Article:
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Ottawa Statement does not impede randomised evaluation of government health programmes
  1. Charles Weijer1,
  2. Monica Taljaard2
  1. 1 Rotman Institute of Philosophy, Western University, London, Ontario, Canada
  2. 2 Clinical Epidemiology Program, Ottawa Hospital Research Institute, Ottawa, Ontario, Canada
  1. Correspondence to Dr Charles Weijer, Rotman Institute of Philosophy, University of Western Ontario, London, ON N6A 3K7, Canada; cweijer{at}uwo.ca

Abstract

In this issue of JME, Watson et al call for research evaluation of government health programmes and identify ethical guidance, including the Ottawa Statement on the ethical design and conduct of cluster randomised trials, as a hindrance. While cluster randomised trials of health programmes as a whole should be evaluated by research ethics committees (RECs), Watson et al argue that the health programme per se is not within the researcher’s control or responsibility and, thus, is out of scope for ethics review. We argue that this view is wrong. The scope of research ethics review is not defined by researcher control or responsibility, but rather by the protection of research participants. And the randomised evaluation of health programmes impacts the liberty and welfare interests of participants insofar as they may be exposed to a harmful programme or denied access to a beneficial one. Further, Watson et al’s claim that ‘study programmes … would occur whether or not there were any … research activities’ is incorrect in the case of cluster randomised designs. In a cluster randomised trial, the government does not implement a programme as usual. Rather, researchers collaborate with the government to randomise clusters to intervention or control conditions in order to rigorously evaluate the programme. As a result, equipoise issues are triggered that must be addressed by the REC.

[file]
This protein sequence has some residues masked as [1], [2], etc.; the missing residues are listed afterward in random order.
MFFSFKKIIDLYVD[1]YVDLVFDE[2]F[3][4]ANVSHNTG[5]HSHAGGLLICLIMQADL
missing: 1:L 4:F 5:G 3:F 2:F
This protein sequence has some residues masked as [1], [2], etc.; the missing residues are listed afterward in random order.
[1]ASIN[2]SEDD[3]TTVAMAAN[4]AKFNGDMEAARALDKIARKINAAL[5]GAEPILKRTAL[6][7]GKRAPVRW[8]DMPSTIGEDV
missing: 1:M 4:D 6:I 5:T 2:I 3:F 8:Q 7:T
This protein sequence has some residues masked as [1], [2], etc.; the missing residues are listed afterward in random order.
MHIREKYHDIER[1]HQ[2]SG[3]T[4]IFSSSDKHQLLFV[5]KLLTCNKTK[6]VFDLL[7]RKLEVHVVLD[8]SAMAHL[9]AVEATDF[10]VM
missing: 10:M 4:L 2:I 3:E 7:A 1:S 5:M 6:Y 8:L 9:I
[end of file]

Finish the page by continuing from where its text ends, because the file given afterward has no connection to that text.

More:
• research ethics
  • clinical trials
  • policy guidelines/inst. review boards/review cttes
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Footnotes

  • Contributors CW wrote the first draft of the manuscript. MT provided critical review and revisions of the manuscript. The corresponding author attests that all listed authors meet authorship criteria and that no others meeting the criteria have been omitted.

  • Funding This work is supported by a Canadian Institutes of Health Research project grant (PJT-153045).

  • Competing interests CW receives consulting income from Eli Lilly and Company Canada. MT has no competing interests to declare.

  • Patient consent for publication Not required.

  • Ethics approval Ethics approval was not required for this conceptual work.

  • Provenance and peer review Not commissioned; internally peer reviewed.

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